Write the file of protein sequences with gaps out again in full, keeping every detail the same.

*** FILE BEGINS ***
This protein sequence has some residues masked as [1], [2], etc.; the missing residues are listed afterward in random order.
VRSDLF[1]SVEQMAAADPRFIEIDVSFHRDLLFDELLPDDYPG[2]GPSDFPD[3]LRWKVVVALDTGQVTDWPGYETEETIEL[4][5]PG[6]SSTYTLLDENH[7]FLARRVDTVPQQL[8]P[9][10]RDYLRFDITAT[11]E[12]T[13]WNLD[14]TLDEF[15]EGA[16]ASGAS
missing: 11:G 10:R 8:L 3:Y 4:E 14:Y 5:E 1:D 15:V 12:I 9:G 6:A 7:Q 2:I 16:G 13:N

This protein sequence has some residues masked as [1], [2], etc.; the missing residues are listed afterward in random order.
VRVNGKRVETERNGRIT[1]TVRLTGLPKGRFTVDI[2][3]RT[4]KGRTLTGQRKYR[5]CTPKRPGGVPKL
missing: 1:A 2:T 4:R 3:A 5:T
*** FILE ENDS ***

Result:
This protein sequence has some residues masked as [1], [2], etc.; the missing residues are listed afterward in random order.
VRSDLF[1]SVEQMAAADPRFIEIDVSFHRDLLFDELLPDDYPG[2]GPSDFPD[3]LRWKVVVALDTGQVTDWPGYETEETIEL[4][5]PG[6]SSTYTLLDENH[7]FLARRVDTVPQQL[8]P[9][10]RDYLRFDITAT[11]E[12]T[13]WNLD[14]TLDEF[15]EGA[16]ASGAS
missing: 11:G 10:R 8:L 3:Y 4:E 14:Y 5:E 1:D 15:V 12:I 9:G 6:A 7:Q 2:I 16:G 13:N

This protein sequence has some residues masked as [1], [2], etc.; the missing residues are listed afterward in random order.
VRVNGKRVETERNGRIT[1]TVRLTGLPKGRFTVDI[2][3]RT[4]KGRTLTGQRKYR[5]CTPKRPGGVPKL
missing: 1:A 2:T 4:R 3:A 5:T